Tuesday, January 15, 2013

When the Orange Got Crushed

Before the 1977 NFL season, the Denver Broncos were practically invisible.

They never made the playoffs — so it follows that they had never been to a Super Bowl. In fact, they rarely had a winning season.

But that changed in 1977.

The Broncos didn't win with their offense that year. Half the teams in the AFC scored more points than Denver did.

Denver won with defense. No team in the AFC and only two teams in the NFC allowed fewer points than the Denver Broncos, whose defense earned the nickname "Orange Crush." Only one team — division rival and defending NFL champion Oakland — scored 20 points or more against Denver during the regular season.

My memory is that Denver's defense captured the imagination of the sports world that year. But, in the end, the Broncos couldn't capture the NFL title.

They've played in several Super Bowls now, but, on this day 35 years ago, the Broncos played in their first–ever Super Bowl. Appearing in the Super Bowl became almost a routine thing for Denver fans in the 1980s and less so in the 1990s (although the '90s brought the Broncos their first triumph), but in 1977 it was a brand–new experience for them and for their team.

And, as has been the case with most first–time Super Bowl teams, the outcome of the game wasn't favorable.

I guess the enduring memory for me from Super Bowl XII is of Dallas' Butch Johnson snagging a Roger Staubach pass that seemed to be just beyond his reach, tumbling into the end zone and bouncing to his feet, ready to pounce on the ball — and he would have, too, if the official had not signaled a touchdown.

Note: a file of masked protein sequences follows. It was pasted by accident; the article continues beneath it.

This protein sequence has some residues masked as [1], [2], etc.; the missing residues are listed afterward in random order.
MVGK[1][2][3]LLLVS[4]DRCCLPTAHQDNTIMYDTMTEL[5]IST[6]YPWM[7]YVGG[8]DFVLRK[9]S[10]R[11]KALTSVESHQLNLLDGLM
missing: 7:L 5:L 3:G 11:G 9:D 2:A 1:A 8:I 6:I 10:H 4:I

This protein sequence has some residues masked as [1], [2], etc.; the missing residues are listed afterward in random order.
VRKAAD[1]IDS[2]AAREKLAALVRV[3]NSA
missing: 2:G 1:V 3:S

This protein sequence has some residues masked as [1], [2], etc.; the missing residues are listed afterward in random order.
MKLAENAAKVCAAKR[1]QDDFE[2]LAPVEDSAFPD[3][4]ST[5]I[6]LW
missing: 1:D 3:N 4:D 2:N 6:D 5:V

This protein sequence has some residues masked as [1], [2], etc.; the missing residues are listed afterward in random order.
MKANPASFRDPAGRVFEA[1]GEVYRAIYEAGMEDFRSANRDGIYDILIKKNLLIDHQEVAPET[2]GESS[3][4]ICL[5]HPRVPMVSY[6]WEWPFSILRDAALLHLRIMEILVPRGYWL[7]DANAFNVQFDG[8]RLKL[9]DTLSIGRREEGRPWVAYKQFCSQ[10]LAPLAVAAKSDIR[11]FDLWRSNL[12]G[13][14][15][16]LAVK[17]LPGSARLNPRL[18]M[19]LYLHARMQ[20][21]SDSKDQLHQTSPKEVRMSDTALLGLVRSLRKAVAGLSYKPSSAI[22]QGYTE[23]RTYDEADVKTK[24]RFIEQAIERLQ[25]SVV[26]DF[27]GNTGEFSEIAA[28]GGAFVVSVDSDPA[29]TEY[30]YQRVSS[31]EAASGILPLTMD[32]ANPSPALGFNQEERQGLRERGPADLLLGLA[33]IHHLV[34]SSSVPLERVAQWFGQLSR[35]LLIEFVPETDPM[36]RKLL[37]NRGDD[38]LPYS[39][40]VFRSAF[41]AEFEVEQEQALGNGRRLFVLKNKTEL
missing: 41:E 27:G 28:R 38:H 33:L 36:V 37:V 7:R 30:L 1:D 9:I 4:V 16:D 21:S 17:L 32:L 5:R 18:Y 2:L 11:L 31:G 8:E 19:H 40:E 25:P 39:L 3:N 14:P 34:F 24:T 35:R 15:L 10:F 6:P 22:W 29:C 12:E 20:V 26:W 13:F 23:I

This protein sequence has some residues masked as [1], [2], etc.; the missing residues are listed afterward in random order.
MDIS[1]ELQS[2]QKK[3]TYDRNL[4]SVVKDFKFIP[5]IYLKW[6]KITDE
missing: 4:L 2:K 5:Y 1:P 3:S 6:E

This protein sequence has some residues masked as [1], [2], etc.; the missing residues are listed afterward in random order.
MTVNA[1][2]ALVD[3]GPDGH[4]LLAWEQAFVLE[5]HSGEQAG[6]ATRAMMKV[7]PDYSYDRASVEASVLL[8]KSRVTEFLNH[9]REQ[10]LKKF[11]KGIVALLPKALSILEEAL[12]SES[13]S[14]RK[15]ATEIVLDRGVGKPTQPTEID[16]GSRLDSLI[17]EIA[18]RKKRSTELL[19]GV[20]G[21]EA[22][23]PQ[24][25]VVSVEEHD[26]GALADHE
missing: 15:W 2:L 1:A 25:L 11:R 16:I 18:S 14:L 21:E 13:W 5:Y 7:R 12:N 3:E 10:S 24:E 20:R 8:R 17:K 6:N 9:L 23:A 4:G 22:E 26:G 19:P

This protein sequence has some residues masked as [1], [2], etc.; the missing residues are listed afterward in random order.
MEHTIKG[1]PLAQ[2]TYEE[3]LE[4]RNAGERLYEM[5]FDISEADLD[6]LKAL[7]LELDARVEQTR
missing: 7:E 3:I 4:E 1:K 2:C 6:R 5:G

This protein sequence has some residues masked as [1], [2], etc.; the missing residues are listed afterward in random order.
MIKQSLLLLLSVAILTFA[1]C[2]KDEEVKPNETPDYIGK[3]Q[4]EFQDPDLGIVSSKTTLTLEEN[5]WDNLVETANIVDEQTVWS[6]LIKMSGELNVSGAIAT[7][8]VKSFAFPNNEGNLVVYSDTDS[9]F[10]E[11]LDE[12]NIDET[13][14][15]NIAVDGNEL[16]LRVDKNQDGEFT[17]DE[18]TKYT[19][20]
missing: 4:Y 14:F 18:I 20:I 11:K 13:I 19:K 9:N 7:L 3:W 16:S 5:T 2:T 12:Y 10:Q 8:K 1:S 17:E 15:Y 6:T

To this day, I still don't know if it was a legitimate catch, but in that pre–challenge era, there was no way for Denver coach Red Miller to dispute it.

It was just one of those can't–miss kind of games — for the Cowboys, not the Broncos.

Staubach completed more than two–thirds of his passes, helping the Cowboys race to a 13–0 halftime lead. Eventually, the Cowboys won, 27–10, giving Dallas coach Tom Landry his second — and last — NFL title.

But even more remarkably, the most valuable player award went to not one but two defensive players, Dallas' Randy White and Harvey Martin.

White and Martin combined for seven tackles and two sacks of Denver quarterback Craig Morton.

Once upon a time, Morton had been Dallas' quarterback, but Morton was stymied in Super Bowl V, and Landry alternated between Morton and Staubach for the first half of the 1971 season before settling on Staubach.

Morton's career in Dallas was over. He stayed in Dallas a few more seasons, but Staubach was the starter, and Morton looked for a fresh start. A few years with the Giants didn't work out for him, and, in 1977, he found himself in Denver.

Morton completed only 42% of his passes that season — but, as I say, the Broncos only gave up 20 points or more once during the regular season so Denver really didn't need him to contribute much.

The Steelers scored 21 on the Broncos in the first round of the playoffs, but the Broncos unexpectedly scored more points than they had in any other game all year (even though Morton completed less than half of his passes) and advanced to the AFC championship game, where they beat the Oakland Raiders.

But Dallas' Doomsday Defense overwhelmed Morton, who completed about one–fourth of his passes and was intercepted four times.

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